vision therapy

(redirected from eye training)

vision therapy

A clinical approach for correcting and ameliorating the effects of eye movement disorders, non-strabismic binocular dysfunctions, focusing disorders, strabismus, amblyopia, nystagmus and certain visual perceptual (information processing) disorders.

Alternative ophthalmology
A vision-enhancing method developed in the 1920s by an American optometrist, AM Skeffington. Vision therapy uses eye exercises and other techniques to retrain the eyes to function as a unit, and co-ordinate the brain’s processing of visual information needed for binocular vision; it is allegedly useful for lazy eye (amblyopia), crossed eyes (strabismus), problems of focusing (vergence and accommodation), oculomotor defects, learning disabilities, athletic performance and traumatic brain injury. While vision therapy may be of use in developing stereoscopic skills and improving visual field remnants after brain damage, there is no clear scientific evidence supporting the use of eye exercises to improve vision.
References in periodicals archive ?
This specialized type of eye training is being offered on a large scale at 4D Vision Gym.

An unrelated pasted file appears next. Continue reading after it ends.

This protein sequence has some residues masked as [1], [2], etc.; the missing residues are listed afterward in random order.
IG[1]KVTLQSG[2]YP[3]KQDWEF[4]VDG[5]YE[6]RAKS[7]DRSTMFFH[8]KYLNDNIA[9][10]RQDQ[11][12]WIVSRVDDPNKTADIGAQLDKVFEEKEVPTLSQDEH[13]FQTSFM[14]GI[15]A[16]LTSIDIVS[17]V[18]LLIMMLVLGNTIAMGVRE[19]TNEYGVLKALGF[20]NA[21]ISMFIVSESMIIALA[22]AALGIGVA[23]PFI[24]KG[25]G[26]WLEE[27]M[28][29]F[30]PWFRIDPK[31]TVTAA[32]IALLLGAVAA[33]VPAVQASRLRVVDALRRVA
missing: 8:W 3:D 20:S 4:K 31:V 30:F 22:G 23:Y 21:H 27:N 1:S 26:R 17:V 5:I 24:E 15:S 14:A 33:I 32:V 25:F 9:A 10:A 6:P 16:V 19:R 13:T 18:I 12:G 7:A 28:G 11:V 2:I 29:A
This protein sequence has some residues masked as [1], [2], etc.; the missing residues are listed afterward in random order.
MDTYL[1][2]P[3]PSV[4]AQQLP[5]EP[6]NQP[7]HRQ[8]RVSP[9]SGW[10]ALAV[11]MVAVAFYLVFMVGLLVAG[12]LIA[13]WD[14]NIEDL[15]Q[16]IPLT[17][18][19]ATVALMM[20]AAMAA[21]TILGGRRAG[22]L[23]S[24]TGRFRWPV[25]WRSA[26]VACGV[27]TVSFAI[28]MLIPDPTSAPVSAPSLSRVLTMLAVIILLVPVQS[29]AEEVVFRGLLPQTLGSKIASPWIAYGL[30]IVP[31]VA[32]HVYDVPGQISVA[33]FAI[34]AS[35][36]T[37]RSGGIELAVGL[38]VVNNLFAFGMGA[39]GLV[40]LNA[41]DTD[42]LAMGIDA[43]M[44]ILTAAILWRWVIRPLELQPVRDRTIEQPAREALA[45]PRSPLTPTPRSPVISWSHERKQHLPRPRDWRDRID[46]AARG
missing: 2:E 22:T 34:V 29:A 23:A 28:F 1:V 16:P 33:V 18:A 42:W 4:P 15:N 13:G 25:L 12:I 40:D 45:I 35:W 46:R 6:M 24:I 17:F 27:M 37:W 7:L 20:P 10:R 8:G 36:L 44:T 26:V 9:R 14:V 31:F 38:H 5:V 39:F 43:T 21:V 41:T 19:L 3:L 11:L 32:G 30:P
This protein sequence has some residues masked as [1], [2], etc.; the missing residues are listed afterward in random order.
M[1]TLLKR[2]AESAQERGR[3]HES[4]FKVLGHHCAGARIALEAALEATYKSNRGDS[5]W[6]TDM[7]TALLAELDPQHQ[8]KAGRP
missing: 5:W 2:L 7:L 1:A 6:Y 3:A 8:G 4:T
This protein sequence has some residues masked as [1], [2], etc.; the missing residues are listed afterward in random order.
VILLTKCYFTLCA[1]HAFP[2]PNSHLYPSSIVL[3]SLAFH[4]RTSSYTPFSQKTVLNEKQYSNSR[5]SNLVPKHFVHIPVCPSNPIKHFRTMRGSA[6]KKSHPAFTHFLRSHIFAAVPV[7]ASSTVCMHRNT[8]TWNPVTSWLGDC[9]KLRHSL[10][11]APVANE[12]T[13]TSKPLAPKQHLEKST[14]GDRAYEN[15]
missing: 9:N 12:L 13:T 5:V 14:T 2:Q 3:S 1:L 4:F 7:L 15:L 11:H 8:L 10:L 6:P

As of today, there are 4 eye-train hospitals, 15 "Microsurgical Eye Training Center", 17 "Chinese Lifeline Express Cataract Treatment Center", helping 130,000+ impoverished cataract patients have their second sight after surgery free of charge.
Colin Moulson, a qualified sports vision optometrist at Optical Express, commented: "Many people don't realise there is a separate eye examination available that is specific to sports, nor that following a simple eye training programme can help improve their coordination and visual awareness.
Colin Moulson, a qualified Sports Vision optometrist at Optical Express, explained: "Many people don't realise there is a separate eye examination available that is specific to sports, nor that following a simple eye training programme can help improve their coordination and visual awareness.
Findings from a study to be published in the Journal of Applied Sports Psychology show that Quiet Eye training can also aid the performance of novice golfers, improving the speed at which they learn to putt and helping them maintain performance under pressure.
When he began the foundation, Bolivia had three medical schools, but no eye training programs.